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Bold and practical ideas for the centre right
 

In this week's newsletter:

  • The coming energy crunch for households 
  • New Onward research on what’s needed to convince households to go green
  • A look back on Michael Gove’s time in Government

Winter is coming. The mean daily temperature in July was 16.6 degrees. But 2,271 people were still forced to turn off their fridge and electric appliances because they could not top up their prepayment energy meter, according to Citizens Advice. To give a sense of scale, the equivalent number last winter was 1,444 people. The charity estimates that Ofgem’s October price cap rise, due this Friday, will leave 24% of consumers unable to pay energy bills. 

Scant insulation: The biggest drain on prepayment meters during winter will be heating, so it’s no wonder the Government is aiming for every home to be EPC C standard by 2035. With 15 million homes in need of improvement, that’s the equivalent to two homes insulated per minute. Our new paper, Going Green, recommends introducing blended finance, with grants and subsidised loans attached to the property deed, to finance street-by-street retrofit to achieve this rate.

The consummate reformer. Michael Gove is retiring from frontline politics. In every brief - education, justice, environment, Cabinet Office and levelling up, he proved a disciplined minister driven by clear principles. A belief in decentralising control was visible in free schools, prison autonomy and mayoral devolution. A commitment to the power of good government is evident in the national food strategy and private renters bill. A desire for stronger state capacity is clear from his uncompromising approach to court delays, prison dysfunction and failures in the care system. He will be missed from Government.

New New Deal. In the US, the CHIPS and Science Act signed off unprecedented levels of public investment in place-based economic policy. As the Upjohn Institute notes, the bill proposes $11 billion in funding over 5 years for 20 regional technology hubs and 10 economically distressed communities - more than any projects in FDR’s Tennessee Valley Authority or Kennedy’s Appalachian Regional Commission. Levelling up is alive over the pond.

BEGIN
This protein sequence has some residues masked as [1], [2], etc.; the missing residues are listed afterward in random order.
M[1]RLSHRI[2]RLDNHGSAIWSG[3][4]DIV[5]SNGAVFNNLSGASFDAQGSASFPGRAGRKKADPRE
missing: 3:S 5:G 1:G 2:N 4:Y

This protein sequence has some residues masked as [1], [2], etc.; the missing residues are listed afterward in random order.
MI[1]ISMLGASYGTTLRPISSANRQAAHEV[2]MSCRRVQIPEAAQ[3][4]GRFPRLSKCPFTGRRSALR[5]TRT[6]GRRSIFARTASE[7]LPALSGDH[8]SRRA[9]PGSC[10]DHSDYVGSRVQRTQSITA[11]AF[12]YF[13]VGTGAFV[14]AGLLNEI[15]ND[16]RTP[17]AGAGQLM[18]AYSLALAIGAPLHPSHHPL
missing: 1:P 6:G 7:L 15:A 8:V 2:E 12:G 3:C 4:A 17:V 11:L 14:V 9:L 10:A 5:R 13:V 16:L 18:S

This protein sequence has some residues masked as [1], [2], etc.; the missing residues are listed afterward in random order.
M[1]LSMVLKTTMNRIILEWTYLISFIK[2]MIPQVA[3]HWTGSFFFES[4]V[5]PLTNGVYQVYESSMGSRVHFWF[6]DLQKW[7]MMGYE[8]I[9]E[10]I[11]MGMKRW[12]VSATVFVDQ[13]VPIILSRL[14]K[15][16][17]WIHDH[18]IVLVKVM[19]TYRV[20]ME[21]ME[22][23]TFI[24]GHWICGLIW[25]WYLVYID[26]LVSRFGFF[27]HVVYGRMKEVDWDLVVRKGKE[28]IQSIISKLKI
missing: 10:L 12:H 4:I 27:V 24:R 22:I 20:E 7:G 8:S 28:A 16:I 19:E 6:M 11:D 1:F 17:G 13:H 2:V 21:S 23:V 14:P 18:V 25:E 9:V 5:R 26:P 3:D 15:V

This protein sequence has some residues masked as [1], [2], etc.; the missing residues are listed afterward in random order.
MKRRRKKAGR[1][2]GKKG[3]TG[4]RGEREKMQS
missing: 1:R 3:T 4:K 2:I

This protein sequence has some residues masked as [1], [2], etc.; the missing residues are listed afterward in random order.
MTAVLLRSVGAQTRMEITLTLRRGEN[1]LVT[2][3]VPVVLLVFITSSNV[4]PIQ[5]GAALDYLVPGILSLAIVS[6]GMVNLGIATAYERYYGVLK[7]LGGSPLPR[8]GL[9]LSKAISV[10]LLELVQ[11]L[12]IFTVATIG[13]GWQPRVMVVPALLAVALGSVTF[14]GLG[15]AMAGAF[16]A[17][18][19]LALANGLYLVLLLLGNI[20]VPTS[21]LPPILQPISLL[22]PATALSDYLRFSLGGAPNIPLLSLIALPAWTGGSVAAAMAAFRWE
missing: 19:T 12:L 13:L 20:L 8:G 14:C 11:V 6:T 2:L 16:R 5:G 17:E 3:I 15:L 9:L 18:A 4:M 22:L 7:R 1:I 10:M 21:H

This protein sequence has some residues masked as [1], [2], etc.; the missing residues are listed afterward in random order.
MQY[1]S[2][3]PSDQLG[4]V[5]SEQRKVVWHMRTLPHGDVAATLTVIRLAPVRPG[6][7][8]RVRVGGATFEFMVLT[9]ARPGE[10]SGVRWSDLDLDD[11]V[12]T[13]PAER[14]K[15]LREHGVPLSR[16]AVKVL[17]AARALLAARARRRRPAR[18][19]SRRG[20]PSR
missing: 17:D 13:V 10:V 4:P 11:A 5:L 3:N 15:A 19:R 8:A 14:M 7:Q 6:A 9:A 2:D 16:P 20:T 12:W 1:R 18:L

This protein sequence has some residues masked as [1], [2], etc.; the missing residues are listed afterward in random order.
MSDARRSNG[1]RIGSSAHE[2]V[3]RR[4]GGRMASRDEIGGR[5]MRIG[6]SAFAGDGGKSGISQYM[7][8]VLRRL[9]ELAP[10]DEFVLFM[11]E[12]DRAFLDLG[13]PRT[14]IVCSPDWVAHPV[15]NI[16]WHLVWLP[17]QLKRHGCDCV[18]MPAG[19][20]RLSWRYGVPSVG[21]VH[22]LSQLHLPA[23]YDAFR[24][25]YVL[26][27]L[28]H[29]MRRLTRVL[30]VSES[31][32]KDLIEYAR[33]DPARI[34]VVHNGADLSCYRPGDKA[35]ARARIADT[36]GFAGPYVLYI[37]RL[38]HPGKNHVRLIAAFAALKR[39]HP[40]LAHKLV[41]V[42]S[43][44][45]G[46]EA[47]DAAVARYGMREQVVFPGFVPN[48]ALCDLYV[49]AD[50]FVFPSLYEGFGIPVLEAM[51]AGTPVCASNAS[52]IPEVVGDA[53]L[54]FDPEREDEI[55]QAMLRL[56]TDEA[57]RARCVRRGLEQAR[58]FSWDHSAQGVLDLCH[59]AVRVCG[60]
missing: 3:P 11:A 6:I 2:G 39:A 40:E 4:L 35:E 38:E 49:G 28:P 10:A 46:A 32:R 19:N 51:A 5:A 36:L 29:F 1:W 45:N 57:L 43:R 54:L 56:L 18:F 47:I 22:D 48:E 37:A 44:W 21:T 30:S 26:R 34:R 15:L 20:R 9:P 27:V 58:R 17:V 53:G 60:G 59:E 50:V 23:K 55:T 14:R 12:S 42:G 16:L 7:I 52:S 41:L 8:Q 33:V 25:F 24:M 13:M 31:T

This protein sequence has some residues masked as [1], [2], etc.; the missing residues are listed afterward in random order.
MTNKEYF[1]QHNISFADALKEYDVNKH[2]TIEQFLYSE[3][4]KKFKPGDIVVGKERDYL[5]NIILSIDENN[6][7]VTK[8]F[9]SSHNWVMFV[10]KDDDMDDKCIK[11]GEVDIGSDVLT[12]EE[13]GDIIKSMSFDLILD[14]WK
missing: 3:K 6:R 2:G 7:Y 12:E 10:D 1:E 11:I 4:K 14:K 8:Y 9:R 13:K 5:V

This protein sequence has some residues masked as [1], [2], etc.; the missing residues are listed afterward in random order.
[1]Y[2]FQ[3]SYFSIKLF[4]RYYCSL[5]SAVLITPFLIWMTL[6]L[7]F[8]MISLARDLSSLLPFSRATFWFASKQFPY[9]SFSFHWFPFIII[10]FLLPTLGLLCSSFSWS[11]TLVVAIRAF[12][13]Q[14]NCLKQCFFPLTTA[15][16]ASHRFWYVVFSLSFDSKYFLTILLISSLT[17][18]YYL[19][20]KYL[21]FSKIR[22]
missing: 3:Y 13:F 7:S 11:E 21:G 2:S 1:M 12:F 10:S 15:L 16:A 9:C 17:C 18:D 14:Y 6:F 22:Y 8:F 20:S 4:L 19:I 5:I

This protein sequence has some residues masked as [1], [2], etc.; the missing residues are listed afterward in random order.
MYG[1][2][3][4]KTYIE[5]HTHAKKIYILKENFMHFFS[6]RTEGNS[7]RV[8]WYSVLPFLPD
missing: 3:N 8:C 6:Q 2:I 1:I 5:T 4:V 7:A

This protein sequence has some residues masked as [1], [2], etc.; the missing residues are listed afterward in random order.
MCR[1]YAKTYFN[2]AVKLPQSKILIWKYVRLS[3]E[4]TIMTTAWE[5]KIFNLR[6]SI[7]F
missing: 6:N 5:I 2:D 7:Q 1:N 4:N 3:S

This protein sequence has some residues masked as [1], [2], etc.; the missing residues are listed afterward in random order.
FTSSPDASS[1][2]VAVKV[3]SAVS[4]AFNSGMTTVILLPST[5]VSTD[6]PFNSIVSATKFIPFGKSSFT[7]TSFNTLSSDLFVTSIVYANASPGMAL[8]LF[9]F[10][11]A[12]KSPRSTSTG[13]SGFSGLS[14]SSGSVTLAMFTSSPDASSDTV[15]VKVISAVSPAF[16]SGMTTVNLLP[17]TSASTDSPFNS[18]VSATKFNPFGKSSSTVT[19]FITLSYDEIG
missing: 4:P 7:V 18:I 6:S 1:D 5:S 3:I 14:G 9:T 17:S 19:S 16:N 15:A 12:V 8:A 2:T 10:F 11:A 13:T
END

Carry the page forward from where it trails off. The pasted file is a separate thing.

Baby boomer. A new US study shows that giving low-income parents a $1,300 cash grant following the birth of a first child boosts the baby's earnings in early adulthood by at least 1 to 2 percent, and boosts literacy and numeracy test scores. Yet, as PM hopeful Liz Truss lamented to Onward in 2019, UK public spending is weighted towards teenagers, with taxpayers spending £3,000 per pupil in early years, £5,000 in primary, £6,000 in secondary, and £6,500 towards university. 

News and media

What next for levelling up? Adam Hawksbee writes for The Independent.

Taking the mickey mouse degree. Will Tanner responds to overseas students crowding out British places in the The Mail on Sunday.

Zombie apocalypse. The Daily Telegraph cites Onward’s research in a piece about the growth of zombie companies.

How to fix housing. Neil O’Brien draws on his research with Onward for ConservativeHome.

Going green. Read coverage of our net zero report in The Sun, Telegraph, Times, or Guardian.

Upcoming events

From panel events to drinks receptions and policy roundtables, Onward is running a busy events programme with leading politicians at the Conservative and Labour party conferences this autumn. If you would like to find out more about what we are planning please email our Head of Events David Comerford

 

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